Tuesday, January 23, 2007


Busier today

And feeling more sanguine. Even happy. Not least because of the first of today's entries from The Reader's Encyclopedia, which finely demonstrates the rule that it is always worth reading the fine print (though I feel as if I've broken several rules of grammar in this sentence, but I can't seem to identify them correctly so I can patch them up):

Quercus, P.E.G. A nom de plume used by Christopher Morley in his column The Bowling Green in The Saturday Review of Literature. It was taken from the Latin for "Tall Oaks from Little Acorns Grow" displayed in back of a quick-lunch-counter in Grand Central Station, New York City, which goes back to David Everett's Lines Written for a School Declamation. (p.899) (Have I mentioned that I admire Christopher Morley? I can't recall. Well, I can picture him and Benét having lunch at Grand Central and Morley jotting down the above.)

Quietism. A form of religious mysticism based on the doctrine that the essence of religion consists in the withdrawal of the soul from external objects and in fixing it upon the contemplation of God; especially that professed by the Spanish mystic Miguel Molinos (1640-1696), who taught the direct relationship between the soul and God. His followers were termed Molinists, or Quietists. (p.899)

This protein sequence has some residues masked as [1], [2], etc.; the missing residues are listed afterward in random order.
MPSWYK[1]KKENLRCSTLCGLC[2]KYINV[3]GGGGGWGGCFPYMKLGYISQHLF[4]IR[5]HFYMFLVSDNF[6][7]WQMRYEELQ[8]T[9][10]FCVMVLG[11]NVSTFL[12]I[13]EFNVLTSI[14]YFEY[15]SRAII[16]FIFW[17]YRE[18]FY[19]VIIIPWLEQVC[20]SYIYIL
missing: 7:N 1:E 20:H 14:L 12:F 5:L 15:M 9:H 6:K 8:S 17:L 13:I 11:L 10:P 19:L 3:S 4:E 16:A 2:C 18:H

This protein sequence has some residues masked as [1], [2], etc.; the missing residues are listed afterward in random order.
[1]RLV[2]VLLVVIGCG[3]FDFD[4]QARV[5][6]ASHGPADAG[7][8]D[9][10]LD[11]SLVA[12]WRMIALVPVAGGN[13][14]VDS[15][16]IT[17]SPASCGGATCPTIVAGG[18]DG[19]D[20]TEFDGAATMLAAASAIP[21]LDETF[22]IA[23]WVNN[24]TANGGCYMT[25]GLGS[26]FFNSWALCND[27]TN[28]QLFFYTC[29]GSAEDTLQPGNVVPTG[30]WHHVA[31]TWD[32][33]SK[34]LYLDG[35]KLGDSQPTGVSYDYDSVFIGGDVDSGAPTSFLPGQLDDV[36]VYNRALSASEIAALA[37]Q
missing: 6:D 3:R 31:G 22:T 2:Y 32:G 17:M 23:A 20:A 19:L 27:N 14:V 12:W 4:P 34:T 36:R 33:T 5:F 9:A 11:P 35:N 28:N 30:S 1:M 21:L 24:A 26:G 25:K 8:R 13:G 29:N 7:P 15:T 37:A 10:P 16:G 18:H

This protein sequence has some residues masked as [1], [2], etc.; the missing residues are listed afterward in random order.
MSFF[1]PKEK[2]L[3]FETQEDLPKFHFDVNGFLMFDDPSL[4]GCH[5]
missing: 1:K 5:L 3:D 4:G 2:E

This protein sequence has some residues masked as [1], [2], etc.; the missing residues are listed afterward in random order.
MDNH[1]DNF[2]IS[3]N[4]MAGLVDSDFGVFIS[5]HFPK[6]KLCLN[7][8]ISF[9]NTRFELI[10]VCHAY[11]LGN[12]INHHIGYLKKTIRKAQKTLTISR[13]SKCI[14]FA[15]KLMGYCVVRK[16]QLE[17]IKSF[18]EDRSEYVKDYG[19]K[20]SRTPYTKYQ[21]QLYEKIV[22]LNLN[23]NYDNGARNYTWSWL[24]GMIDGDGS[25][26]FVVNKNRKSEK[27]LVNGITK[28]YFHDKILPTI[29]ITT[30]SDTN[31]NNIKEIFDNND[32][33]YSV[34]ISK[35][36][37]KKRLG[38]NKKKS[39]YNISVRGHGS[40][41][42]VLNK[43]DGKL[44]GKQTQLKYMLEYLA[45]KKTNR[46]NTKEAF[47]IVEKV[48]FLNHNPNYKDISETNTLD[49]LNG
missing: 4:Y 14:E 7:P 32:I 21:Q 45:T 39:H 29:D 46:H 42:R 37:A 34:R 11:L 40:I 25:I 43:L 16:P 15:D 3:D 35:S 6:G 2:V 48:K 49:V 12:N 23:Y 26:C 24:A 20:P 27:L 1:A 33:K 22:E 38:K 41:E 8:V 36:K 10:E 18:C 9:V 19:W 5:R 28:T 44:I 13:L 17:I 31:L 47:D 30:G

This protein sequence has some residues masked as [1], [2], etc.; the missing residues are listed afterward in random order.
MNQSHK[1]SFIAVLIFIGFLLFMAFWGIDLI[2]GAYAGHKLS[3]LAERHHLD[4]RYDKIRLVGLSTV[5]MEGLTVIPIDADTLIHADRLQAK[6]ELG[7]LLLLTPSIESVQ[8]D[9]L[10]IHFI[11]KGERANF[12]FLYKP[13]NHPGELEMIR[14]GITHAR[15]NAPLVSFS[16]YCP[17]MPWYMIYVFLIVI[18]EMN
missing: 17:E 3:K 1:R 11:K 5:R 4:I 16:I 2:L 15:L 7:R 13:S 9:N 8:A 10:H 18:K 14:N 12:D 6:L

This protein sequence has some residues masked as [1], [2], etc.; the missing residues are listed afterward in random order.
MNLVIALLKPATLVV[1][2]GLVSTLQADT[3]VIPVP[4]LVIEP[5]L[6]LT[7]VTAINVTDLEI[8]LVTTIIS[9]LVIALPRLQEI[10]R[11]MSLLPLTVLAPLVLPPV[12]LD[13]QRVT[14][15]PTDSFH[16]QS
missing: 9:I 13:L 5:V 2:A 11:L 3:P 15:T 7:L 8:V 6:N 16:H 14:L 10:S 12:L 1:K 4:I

Quivira. A mythical city of fabulous treasures, supposed to be located in the present state of Kansas. It was sought by Coronado and later explorers. Arthur Guiterman wrote a poem of that title, which describes Coronado's expedition. (p.901) (Another Norumbega! Per aspera ad astra!)

And here I was thinking there might not be much of interest in the Qs, with only five pages of them. Silly me.

I expect you enjoyed the short entry today. These have been a lot of fun to read; thanks for taking the time to share them.

Hi Dan - it was kind of a shock, to turn the page and see the end so soon. I'm used to reading for an hour or so in the morning, jotting notes down as I go for the blog (oops, typed BLOB and had to go back... actually I think I WILL start calling it the blob from now on) - glad you are enjoying some of my choices here. Really, if you see a used copy, it's worth picking up! A very friendly book, too, orangey-brown cloth cover, dull gilt lettering on front cover and spine, good binding so the book opens easily and is comfortable to read.
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